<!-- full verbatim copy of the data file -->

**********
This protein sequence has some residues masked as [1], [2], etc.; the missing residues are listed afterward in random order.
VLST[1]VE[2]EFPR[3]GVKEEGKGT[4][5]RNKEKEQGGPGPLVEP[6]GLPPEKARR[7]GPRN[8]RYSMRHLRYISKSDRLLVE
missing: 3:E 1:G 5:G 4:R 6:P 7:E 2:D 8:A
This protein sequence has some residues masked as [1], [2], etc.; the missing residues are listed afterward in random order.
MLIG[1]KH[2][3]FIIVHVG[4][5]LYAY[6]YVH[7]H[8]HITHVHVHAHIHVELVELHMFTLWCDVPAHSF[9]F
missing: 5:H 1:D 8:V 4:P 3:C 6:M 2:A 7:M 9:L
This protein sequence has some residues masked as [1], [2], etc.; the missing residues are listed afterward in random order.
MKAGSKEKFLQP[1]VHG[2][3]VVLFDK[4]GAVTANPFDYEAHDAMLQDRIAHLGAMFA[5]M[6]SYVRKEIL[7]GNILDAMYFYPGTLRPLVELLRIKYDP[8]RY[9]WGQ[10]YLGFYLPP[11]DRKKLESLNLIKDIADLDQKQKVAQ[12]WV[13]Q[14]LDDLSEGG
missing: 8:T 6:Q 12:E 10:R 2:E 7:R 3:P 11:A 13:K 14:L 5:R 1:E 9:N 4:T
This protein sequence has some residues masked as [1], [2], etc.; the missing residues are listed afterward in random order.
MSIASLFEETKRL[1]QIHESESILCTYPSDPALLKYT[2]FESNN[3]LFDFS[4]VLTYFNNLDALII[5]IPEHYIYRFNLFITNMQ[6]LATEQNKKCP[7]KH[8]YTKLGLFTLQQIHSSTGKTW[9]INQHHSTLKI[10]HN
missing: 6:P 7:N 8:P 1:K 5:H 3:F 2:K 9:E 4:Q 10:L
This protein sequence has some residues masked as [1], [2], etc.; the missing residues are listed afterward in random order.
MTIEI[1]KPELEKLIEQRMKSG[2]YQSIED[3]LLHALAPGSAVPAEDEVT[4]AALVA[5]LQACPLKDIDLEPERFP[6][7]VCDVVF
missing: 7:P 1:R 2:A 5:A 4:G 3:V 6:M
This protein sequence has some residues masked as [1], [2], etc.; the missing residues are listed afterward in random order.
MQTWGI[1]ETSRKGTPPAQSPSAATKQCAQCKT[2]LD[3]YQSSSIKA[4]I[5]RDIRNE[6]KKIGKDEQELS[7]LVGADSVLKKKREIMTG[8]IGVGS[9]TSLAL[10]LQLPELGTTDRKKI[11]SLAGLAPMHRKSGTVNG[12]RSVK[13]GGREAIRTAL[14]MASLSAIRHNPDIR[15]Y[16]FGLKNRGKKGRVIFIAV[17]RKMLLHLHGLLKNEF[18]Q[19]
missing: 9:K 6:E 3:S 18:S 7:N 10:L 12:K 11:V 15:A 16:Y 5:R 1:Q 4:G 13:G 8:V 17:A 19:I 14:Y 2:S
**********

This protein sequence has some residues masked as [1], [2], etc.; the missing residues are listed afterward in random order.
VLST[1]VE[2]EFPR[3]GVKEEGKGT[4][5]RNKEKEQGGPGPLVEP[6]GLPPEKARR[7]GPRN[8]RYSMRHLRYISKSDRLLVE
missing: 3:E 1:G 5:G 4:R 6:P 7:E 2:D 8:A
This protein sequence has some residues masked as [1], [2], etc.; the missing residues are listed afterward in random order.
MLIG[1]KH[2][3]FIIVHVG[4][5]LYAY[6]YVH[7]H[8]HITHVHVHAHIHVELVELHMFTLWCDVPAHSF[9]F
missing: 5:H 1:D 8:V 4:P 3:C 6:M 2:A 7:M 9:L
This protein sequence has some residues masked as [1], [2], etc.; the missing residues are listed afterward in random order.
MKAGSKEKFLQP[1]VHG[2][3]VVLFDK[4]GAVTANPFDYEAHDAMLQDRIAHLGAMFA[5]M[6]SYVRKEIL[7]GNILDAMYFYPGTLRPLVELLRIKYDP[8]RY[9]WGQ[10]YLGFYLPP[11]DRKKLESLNLIKDIADLDQKQKVAQ[12]WV[13]Q[14]LDDLSEGG
missing: 8:T 6:Q 12:E 10:R 2:E 7:R 3:P 11:A 13:K 14:L 5:R 1:E 9:N 4:T
This protein sequence has some residues masked as [1], [2], etc.; the missing residues are listed afterward in random order.
MSIASLFEETKRL[1]QIHESESILCTYPSDPALLKYT[2]FESNN[3]LFDFS[4]VLTYFNNLDALII[5]IPEHYIYRFNLFITNMQ[6]LATEQNKKCP[7]KH[8]YTKLGLFTLQQIHSSTGKTW[9]INQHHSTLKI[10]HN
missing: 6:P 7:N 8:P 1:K 5:H 3:F 2:K 9:E 4:Q 10:L
This protein sequence has some residues masked as [1], [2], etc.; the missing residues are listed afterward in random order.
MTIEI[1]KPELEKLIEQRMKSG[2]YQSIED[3]LLHALAPGSAVPAEDEVT[4]AALVA[5]LQACPLKDIDLEPERFP[6][7]VCDVVF
missing: 7:P 1:R 2:A 5:A 4:G 3:V 6:M
This protein sequence has some residues masked as [1], [2], etc.; the missing residues are listed afterward in random order.
MQTWGI[1]ETSRKGTPPAQSPSAATKQCAQCKT[2]LD[3]YQSSSIKA[4]I[5]RDIRNE[6]KKIGKDEQELS[7]LVGADSVLKKKREIMTG[8]IGVGS[9]TSLAL[10]LQLPELGTTDRKKI[11]SLAGLAPMHRKSGTVNG[12]RSVK[13]GGREAIRTAL[14]MASLSAIRHNPDIR[15]Y[16]FGLKNRGKKGRVIFIAV[17]RKMLLHLHGLLKNEF[18]Q[19]
missing: 9:K 6:E 3:S 18:S 7:N 10:L 12:K 11:V 15:A 16:Y 5:R 1:Q 4:G 13:G 8:V 17:A 19:I 14:Y 2:S